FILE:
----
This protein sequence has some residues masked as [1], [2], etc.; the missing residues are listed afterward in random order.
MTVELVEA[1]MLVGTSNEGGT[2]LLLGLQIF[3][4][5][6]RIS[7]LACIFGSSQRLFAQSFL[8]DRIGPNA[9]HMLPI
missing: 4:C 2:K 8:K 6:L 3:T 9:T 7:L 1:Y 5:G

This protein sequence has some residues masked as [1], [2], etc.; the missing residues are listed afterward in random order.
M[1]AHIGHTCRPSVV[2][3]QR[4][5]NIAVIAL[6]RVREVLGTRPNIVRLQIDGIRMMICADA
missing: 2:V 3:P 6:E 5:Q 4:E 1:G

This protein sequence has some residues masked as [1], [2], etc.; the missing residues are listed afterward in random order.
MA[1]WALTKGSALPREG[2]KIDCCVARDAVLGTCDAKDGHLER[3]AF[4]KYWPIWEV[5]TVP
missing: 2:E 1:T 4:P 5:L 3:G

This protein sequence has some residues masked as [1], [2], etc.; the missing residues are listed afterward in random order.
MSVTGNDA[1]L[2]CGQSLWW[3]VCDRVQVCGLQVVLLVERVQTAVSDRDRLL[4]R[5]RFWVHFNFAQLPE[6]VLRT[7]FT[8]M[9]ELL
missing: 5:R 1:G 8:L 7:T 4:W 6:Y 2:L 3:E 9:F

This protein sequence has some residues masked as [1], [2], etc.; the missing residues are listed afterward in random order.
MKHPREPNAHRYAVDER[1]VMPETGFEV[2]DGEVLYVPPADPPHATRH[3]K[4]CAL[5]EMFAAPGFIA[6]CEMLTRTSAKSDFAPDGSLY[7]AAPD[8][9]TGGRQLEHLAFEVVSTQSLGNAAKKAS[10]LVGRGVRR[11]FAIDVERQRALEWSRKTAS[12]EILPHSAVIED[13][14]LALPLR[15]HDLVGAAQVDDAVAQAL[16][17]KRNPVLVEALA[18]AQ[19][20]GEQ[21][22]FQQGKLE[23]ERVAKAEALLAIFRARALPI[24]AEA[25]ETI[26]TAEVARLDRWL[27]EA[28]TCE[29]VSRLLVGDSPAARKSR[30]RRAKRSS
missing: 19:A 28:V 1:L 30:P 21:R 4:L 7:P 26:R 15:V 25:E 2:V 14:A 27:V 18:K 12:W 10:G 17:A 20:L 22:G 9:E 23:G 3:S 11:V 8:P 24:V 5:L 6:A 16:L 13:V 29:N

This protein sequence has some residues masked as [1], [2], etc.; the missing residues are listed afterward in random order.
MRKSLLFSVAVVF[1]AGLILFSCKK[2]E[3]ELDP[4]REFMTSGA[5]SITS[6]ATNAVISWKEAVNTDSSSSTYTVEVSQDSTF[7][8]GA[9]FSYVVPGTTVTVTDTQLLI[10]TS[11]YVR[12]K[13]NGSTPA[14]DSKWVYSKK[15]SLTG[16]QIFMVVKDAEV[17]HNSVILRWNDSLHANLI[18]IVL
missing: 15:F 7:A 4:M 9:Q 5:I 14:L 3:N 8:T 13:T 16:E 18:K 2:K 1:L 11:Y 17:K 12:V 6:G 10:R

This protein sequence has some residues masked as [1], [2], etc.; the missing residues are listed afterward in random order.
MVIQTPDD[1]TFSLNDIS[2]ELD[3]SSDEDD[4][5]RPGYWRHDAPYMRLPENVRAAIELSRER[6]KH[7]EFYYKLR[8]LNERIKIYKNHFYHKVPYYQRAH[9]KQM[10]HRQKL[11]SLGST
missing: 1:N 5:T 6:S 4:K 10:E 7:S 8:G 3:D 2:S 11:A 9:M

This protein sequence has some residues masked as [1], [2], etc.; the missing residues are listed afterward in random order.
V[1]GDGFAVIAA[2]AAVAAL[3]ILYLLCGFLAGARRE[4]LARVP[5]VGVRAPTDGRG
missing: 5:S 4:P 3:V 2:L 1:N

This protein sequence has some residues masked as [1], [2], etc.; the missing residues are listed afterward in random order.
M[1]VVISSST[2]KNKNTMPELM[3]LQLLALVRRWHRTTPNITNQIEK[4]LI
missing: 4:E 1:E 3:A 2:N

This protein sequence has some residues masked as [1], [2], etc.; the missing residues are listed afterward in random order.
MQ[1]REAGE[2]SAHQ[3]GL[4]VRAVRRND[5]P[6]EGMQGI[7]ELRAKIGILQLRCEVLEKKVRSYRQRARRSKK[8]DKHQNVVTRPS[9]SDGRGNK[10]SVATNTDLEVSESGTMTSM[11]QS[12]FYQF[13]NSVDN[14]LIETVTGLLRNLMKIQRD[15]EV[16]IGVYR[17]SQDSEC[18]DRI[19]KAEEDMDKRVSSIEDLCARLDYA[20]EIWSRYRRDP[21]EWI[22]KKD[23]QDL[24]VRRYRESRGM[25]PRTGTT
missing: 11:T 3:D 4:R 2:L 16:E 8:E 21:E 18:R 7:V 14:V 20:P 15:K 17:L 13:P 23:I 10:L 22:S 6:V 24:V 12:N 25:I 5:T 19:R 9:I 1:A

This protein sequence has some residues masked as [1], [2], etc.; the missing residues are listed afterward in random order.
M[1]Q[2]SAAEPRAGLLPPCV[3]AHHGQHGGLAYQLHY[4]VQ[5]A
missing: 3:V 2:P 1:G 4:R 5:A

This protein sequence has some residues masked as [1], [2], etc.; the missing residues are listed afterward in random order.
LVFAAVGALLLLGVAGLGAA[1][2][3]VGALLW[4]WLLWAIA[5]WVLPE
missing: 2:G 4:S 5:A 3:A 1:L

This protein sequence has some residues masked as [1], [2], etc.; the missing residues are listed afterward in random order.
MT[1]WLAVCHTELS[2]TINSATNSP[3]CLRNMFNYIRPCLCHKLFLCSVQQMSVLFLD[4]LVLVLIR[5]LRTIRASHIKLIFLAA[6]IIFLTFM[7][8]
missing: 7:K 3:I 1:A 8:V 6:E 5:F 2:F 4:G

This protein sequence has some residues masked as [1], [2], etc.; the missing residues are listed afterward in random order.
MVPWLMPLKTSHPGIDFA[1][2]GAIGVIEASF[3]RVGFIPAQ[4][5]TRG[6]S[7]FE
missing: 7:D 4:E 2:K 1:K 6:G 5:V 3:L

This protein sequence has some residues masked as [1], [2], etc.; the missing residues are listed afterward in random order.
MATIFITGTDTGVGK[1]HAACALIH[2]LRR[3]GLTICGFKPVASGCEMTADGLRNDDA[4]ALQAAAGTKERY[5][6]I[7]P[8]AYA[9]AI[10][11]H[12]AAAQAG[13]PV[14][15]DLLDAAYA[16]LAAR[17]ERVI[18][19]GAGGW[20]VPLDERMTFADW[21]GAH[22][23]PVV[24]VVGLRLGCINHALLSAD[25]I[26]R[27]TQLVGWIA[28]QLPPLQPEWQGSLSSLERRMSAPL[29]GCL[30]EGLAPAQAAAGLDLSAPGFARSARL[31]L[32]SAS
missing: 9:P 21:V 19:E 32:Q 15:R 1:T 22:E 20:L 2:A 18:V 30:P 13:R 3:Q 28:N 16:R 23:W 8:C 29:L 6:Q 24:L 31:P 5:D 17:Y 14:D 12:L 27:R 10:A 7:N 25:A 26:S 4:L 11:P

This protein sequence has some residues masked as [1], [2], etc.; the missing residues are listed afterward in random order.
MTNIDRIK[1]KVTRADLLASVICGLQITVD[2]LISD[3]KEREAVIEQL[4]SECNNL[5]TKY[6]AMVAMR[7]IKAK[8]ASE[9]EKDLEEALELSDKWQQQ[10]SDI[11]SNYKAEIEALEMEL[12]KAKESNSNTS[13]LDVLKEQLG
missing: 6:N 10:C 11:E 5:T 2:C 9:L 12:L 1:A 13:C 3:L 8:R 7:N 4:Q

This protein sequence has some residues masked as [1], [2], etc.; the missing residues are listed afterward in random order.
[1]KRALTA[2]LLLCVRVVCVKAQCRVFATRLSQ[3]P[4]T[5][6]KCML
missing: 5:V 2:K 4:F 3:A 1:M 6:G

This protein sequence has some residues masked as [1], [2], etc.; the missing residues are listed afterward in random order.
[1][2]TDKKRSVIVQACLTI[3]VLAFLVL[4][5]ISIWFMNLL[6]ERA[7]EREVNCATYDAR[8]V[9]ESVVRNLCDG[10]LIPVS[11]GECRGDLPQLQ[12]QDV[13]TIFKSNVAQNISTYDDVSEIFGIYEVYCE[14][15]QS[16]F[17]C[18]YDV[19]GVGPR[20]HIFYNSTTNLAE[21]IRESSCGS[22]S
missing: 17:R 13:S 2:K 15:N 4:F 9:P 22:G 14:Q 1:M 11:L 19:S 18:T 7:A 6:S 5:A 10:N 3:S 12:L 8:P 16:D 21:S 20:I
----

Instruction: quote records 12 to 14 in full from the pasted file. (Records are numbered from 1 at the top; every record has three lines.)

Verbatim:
This protein sequence has some residues masked as [1], [2], etc.; the missing residues are listed afterward in random order.
LVFAAVGALLLLGVAGLGAA[1][2][3]VGALLW[4]WLLWAIA[5]WVLPE
missing: 2:G 4:S 5:A 3:A 1:L

This protein sequence has some residues masked as [1], [2], etc.; the missing residues are listed afterward in random order.
MT[1]WLAVCHTELS[2]TINSATNSP[3]CLRNMFNYIRPCLCHKLFLCSVQQMSVLFLD[4]LVLVLIR[5]LRTIRASHIKLIFLAA[6]IIFLTFM[7][8]
missing: 7:K 3:I 1:A 8:V 6:E 5:F 2:F 4:G

This protein sequence has some residues masked as [1], [2], etc.; the missing residues are listed afterward in random order.
MVPWLMPLKTSHPGIDFA[1][2]GAIGVIEASF[3]RVGFIPAQ[4][5]TRG[6]S[7]FE
missing: 7:D 4:E 2:K 1:K 6:G 5:V 3:L